Great Comic Book Hero Becomes Motion Picture Hit
Salt Lake Tribune, 16 December 1978, page B11
After four years of work on a production involving a thousand people, 11 separate film units and three studios shooting a million and a quarter feet of color film on locations in eight countries, the result premiered at the Villa Theatre Friday.
The verdict: "Superman" is a hit. Even at a running time of nearly 140 minutes, the story of a man of steel from the planet Krypton should have no trouble earning profits to match its colossal investment.
The cast of "Superman" in sprinkled with Hollywood "names" and major stars in cameo roles (reminiscent in some respects of Mike Todd's "Around the World in 80 Days"), the most formidable being Marlon Brando, who commanded an estimated $3 million for a dozen days work on the movie as Jor-El, Superman's father and leading scientist on Krypton.
Brando's professionalism provided the only moments in which the feeling of high camp does not pervade the film. As he prepares his only son, the baby Kal-El, for the three-year space journey of escape to Earth, Brando and Susanah York (as Lara, his wife0, are cooly detached from the impending disaster which will destroy Krypton. The footage of the last hours of Krypton are excellent, by the way, some of the best in the picture.
Because "Superman" was filmed with enough material for its sequel "Superman II," (eventually as many as eight more features are planned), some of the characters introduced on Krypton will not be developed until the sequel. The role of General Zod, (Terence Stamp), traitor and arch villian, for instance, appears only to establish an undercurrent of suppressed revolution on Krypton in the opening sequences of the movie.
Christopher Reeve is Superman, the role fits as snugly as the uniform. As Clark Kent, Reeve makes the description "mild-mannered" an understatement. Kent is the fourth estate's journeyman klotz. He's a well intentioned shnook; well meaning but always underfoot. He's humble and hopelessly hooked on Lois Lane, (nicely played by Margot Kidder), ace reporter for the Daily Planet who constantly has to be reminded by tough editor Perry White (Jackie Cooper) that she can't spell ("There's no z in brassiere. . .")
Gene Hackman is delightful as Superman's nemesis Lex Luthor, and Ned Beatty is marvelous as Otis, Luthor's bumbling henchman. Valerie Perrine, as Luthor's beautiful playmate, Eve Teshmacher is the closet "Superman" ever gets to its PG rating. . . otherwise the movie is G all the way.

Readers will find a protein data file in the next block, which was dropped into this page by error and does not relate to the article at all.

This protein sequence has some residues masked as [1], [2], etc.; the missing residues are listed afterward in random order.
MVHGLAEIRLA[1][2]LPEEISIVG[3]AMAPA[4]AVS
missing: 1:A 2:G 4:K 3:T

But Miss Perrine represents the triumph of good over evil, when she turns against Luthor to free Superman from a crystal of Kryptonite - the only substance the man of steel is powerless against.
Special effects in the film are generally excellent, especially the sequences involving the destruction of Krypton, but an occasional spotty scene appears here and there in the feature.
Luthor's plan to destroy the West Coast by diverting an Air Force test missile into the San Andreas Fault near the climax of the picture causes an enormous earthquake and destroys a dam. Virtually all of the special effects to this point in the film are brilliant, but the movie's budget-cutting because of excessive cost overurns shows here.
Houses in the path of the bursting dam's torrent are easily recognized as models (and not very good ones at that.)
But the privotal flying scenes in which Superman either is accepted by audiences or not, are brilliant. Yes, Superman does fly and so clinches the movie's chance for success.
It's great fun, it is a picture for all ages. And whatever the producers failed to include in this one, they'll make up in a sequel.
Others in the cast include Trevor Howard, Maria Schell and Harry Andrews. (There's even a scene with Hollywood columnist Rex Reed grinning in front of the Daily Planet Building.) Glenn Ford appears as Superman's foster father, and Phyllis Thaxter is seen as his foster mother.
Superman is played by three actors, not counting Reeve. There's Lee Quigley as the baby Kal-El, Aaron Smolinksi as the baby Clark Kent and Jeff East as the young Clark Kent.
And not once does anyone say, "Look! Up in the sky. It's a bird. It's a plane. . ."
It's "Superman" and it's terrific.